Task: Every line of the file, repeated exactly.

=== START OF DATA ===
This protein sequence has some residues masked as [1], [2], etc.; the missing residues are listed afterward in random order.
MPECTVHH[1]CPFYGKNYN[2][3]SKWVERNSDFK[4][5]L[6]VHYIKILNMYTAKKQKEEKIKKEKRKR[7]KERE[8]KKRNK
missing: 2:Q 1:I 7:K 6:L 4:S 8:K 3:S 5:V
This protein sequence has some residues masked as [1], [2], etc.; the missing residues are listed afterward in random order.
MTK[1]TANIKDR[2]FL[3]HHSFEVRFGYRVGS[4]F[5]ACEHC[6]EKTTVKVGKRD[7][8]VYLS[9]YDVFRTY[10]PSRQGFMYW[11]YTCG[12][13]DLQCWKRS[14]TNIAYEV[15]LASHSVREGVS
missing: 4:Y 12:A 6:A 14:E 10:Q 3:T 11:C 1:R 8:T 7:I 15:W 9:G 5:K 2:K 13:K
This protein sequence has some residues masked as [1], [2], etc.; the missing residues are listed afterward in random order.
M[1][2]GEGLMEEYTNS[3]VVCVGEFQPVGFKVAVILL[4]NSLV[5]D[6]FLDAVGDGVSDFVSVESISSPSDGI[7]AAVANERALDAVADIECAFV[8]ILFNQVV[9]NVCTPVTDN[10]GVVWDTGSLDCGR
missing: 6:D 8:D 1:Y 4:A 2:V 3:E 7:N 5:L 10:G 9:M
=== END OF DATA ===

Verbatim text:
This protein sequence has some residues masked as [1], [2], etc.; the missing residues are listed afterward in random order.
MPECTVHH[1]CPFYGKNYN[2][3]SKWVERNSDFK[4][5]L[6]VHYIKILNMYTAKKQKEEKIKKEKRKR[7]KERE[8]KKRNK
missing: 2:Q 1:I 7:K 6:L 4:S 8:K 3:S 5:V
This protein sequence has some residues masked as [1], [2], etc.; the missing residues are listed afterward in random order.
MTK[1]TANIKDR[2]FL[3]HHSFEVRFGYRVGS[4]F[5]ACEHC[6]EKTTVKVGKRD[7][8]VYLS[9]YDVFRTY[10]PSRQGFMYW[11]YTCG[12][13]DLQCWKRS[14]TNIAYEV[15]LASHSVREGVS
missing: 4:Y 12:A 6:A 14:E 10:Q 3:T 11:C 1:R 8:T 7:I 15:W 9:G 5:K 2:K 13:K
This protein sequence has some residues masked as [1], [2], etc.; the missing residues are listed afterward in random order.
M[1][2]GEGLMEEYTNS[3]VVCVGEFQPVGFKVAVILL[4]NSLV[5]D[6]FLDAVGDGVSDFVSVESISSPSDGI[7]AAVANERALDAVADIECAFV[8]ILFNQVV[9]NVCTPVTDN[10]GVVWDTGSLDCGR
missing: 6:D 8:D 1:Y 4:A 2:V 3:E 7:N 5:L 10:G 9:M